Dynamic analysis of platelet deposition to resolve platelet adhesion receptor activity in whole blood at arterial shear rate.

Pugh N, Bihan D, Perry DJ, Farndale RW - Platelets (2014)

PM quantifies platelet adhesion under flow conditions. (A) Whole blood was perfused at 1000 s−1 over type I collagen fibers (○) or VWF-III (•) and images were acquired at 0.2 Hz for 5 min. Image processing yielded PM measurements throughout the 5-min perfusion, which are plotted vs. time. PM curves were modeled as exponential decays, yielding the parameter of Plateau (B) (see Supplementary material for details). End-point image analysis yielded ZV50 (C).
© Copyright Policy - open-access
Related In: Results  -  Collection

License
Show All Figures
getmorefigures.php?uid=PMC4389707&req=5

Figure 1: PM quantifies platelet adhesion under flow conditions. (A) Whole blood was perfused at 1000 s−1 over type I collagen fibers (○) or VWF-III (•) and images were acquired at 0.2 Hz for 5 min. Image processing yielded PM measurements throughout the 5-min perfusion, which are plotted vs. time. PM curves were modeled as exponential decays, yielding the parameter of Plateau (B) (see Supplementary material for details). End-point image analysis yielded ZV50 (C).
Mentions: Platelet population mobility was plotted against time (Figure 1A). Using both peptide VWF-III [6] and collagen fiber substrates, PM achieved a steady state after an initial period of high platelet mobility. On collagen, PM fell rapidly from its initial value of 58.7 ± 3.6%, reaching a plateau of 9.1 ± 0.2% (Figure 1B), progressing from its initial, transient interaction to stable platelet adhesion. On VWF-III, PM was initially higher (102.4 ± 4.1%) and fell to a much higher steady state than on collagen (Plateau: 73.3 ± 1.0%), indicating that platelets interacted only transiently with this surface and did not achieve stable adhesion. This behavior indicates platelet rolling [7].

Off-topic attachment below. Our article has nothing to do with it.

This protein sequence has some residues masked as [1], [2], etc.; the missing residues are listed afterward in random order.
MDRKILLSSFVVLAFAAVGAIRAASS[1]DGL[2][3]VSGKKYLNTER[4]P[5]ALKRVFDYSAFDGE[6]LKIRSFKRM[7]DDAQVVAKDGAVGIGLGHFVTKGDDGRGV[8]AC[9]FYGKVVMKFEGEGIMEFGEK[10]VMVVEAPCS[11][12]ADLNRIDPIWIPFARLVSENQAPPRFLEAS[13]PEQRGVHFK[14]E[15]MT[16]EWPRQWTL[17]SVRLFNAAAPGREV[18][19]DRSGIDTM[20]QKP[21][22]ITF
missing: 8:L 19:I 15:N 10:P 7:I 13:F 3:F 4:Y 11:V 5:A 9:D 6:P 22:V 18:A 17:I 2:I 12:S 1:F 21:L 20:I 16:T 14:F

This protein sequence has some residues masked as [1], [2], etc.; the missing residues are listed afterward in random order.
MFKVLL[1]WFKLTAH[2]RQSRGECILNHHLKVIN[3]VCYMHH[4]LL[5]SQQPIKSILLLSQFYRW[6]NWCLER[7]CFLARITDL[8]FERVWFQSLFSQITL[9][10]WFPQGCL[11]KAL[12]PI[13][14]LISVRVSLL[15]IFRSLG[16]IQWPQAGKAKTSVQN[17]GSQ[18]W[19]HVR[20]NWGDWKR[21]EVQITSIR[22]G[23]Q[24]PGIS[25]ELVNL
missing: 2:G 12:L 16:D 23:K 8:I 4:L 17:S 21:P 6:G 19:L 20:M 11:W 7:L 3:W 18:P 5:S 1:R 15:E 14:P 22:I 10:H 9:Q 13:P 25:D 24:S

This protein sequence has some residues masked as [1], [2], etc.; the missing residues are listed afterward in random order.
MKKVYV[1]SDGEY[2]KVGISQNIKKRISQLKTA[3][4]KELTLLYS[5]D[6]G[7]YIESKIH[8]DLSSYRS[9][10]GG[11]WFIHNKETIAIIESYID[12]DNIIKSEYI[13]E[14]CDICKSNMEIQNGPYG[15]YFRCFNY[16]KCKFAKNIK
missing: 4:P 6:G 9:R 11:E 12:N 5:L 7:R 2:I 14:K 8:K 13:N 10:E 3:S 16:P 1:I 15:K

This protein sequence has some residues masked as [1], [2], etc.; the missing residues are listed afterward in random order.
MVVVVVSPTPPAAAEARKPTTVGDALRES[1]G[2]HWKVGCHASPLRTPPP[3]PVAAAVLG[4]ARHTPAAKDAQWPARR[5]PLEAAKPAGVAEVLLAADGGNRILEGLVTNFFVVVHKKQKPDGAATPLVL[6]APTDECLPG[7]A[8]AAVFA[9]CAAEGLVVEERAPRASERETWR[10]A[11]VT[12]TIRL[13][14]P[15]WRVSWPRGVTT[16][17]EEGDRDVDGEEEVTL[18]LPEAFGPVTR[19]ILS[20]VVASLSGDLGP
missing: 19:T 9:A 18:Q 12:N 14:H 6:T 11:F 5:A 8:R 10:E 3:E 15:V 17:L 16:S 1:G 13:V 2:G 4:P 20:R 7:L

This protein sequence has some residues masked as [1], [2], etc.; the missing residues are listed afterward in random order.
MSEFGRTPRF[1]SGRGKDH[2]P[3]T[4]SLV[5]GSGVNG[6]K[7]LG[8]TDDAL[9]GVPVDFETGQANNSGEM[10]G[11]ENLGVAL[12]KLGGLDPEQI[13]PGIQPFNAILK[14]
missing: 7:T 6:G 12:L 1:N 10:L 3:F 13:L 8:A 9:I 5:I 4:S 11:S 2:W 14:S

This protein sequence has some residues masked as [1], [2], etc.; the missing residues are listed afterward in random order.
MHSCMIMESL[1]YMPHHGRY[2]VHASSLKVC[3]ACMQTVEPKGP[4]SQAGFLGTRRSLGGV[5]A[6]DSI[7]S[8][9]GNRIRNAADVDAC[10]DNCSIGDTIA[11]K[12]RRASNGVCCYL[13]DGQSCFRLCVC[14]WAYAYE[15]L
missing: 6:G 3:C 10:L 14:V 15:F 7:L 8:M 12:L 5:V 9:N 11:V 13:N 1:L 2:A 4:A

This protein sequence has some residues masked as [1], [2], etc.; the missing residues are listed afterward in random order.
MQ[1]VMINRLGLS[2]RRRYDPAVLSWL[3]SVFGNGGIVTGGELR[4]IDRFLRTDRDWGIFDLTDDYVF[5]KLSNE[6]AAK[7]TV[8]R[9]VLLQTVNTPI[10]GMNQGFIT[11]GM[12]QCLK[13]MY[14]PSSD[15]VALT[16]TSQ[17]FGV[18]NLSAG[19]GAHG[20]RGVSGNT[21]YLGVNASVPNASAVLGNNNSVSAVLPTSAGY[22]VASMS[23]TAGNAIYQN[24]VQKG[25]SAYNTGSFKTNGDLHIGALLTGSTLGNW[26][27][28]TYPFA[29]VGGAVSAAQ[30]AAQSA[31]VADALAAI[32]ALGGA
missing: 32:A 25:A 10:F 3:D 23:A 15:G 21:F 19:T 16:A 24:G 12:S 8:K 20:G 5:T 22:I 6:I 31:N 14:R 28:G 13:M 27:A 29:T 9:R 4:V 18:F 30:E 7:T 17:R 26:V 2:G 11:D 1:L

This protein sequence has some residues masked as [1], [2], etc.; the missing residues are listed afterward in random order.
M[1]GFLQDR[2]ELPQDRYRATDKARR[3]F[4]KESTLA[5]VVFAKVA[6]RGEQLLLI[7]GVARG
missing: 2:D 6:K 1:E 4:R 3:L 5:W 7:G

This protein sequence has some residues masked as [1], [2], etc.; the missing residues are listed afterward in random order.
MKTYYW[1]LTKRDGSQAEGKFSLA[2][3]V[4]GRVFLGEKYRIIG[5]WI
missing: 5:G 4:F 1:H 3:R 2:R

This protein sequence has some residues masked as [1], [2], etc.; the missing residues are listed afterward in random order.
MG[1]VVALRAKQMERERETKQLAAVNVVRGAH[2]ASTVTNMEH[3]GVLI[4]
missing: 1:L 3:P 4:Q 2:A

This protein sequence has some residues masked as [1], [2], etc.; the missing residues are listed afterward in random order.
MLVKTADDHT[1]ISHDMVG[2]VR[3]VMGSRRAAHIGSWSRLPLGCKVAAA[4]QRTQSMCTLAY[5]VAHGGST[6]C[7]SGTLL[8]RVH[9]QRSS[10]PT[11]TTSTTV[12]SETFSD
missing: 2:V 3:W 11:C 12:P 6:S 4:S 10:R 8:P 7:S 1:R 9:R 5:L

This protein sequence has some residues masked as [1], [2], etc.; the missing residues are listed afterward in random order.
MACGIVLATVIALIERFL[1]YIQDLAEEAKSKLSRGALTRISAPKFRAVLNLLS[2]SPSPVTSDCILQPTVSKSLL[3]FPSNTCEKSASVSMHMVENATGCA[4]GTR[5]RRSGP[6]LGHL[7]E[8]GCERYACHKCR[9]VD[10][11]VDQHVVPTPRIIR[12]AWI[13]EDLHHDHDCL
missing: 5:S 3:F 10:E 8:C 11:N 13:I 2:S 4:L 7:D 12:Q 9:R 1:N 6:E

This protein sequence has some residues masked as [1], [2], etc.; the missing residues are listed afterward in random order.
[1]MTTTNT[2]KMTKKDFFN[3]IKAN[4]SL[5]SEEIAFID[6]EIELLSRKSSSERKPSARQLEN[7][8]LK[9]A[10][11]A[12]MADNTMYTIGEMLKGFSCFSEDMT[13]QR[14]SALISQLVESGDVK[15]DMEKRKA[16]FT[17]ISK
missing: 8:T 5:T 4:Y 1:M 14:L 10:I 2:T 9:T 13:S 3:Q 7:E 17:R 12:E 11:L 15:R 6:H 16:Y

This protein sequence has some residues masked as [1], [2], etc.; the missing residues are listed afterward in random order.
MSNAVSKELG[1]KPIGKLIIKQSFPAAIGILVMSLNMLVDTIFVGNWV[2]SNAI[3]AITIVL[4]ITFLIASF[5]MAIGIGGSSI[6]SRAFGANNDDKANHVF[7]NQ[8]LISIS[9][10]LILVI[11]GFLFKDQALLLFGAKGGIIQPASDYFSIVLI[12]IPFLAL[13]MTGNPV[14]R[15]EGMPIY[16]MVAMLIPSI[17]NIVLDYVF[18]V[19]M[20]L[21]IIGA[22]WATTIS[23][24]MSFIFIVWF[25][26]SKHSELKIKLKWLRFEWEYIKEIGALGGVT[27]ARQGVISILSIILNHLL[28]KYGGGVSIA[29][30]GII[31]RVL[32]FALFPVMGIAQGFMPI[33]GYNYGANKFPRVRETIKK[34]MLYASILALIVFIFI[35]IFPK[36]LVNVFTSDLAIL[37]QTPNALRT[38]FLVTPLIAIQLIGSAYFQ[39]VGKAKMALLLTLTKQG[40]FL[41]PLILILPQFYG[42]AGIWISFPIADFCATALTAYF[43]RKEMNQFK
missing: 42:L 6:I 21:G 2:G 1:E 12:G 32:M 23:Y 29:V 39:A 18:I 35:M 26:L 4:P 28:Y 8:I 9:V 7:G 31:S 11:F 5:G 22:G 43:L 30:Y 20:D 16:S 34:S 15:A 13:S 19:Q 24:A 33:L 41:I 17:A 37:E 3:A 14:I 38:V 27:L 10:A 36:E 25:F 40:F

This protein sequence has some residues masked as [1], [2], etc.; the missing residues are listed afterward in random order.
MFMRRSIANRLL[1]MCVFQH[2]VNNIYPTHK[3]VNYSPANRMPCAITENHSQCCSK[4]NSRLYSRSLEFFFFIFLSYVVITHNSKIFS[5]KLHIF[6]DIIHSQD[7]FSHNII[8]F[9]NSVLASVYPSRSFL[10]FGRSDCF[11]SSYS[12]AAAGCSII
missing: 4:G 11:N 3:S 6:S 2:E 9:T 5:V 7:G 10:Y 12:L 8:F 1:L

Bottom Line: On collagen, PM falls exponentially to a low level, corresponding to firm platelet adhesion, while on other substrates, PM remains high.Different receptor-specific thrombogenic surfaces reveal that the PM time constant reflects real-time changes in integrins αIIbβ3 and α2β1 activity.This ensemble kinetic analysis has the potential to provide valuable diagnostic information about platelet thrombus formation with both academic and clinical applications.

View Article: PubMed Central - PubMed

Affiliation: Department of Biochemistry, University of Cambridge , Cambridge , UK .

ABSTRACT
Platelet activation is traditionally quantified using turbidimetric aggregometry, which reflects integrin αIIbβ3 activity, an important determinant of platelet function during pathophysiological thrombus formation. However, aggregometry does not recreate the shear conditions prevailing during thrombosis in vivo. Here we describe novel whole-frame analysis of real-time video microscopy to quantify platelet adhesion receptor activity under shear in parallel-plate flow chambers. We demonstrate that the rate of change of surface coverage (designated Platelet Population Mobility, PM) quantifies platelet mobility. On collagen, PM falls exponentially to a low level, corresponding to firm platelet adhesion, while on other substrates, PM remains high. Different receptor-specific thrombogenic surfaces reveal that the PM time constant reflects real-time changes in integrins αIIbβ3 and α2β1 activity. This ensemble kinetic analysis has the potential to provide valuable diagnostic information about platelet thrombus formation with both academic and clinical applications.

Show MeSH
Related in: MedlinePlus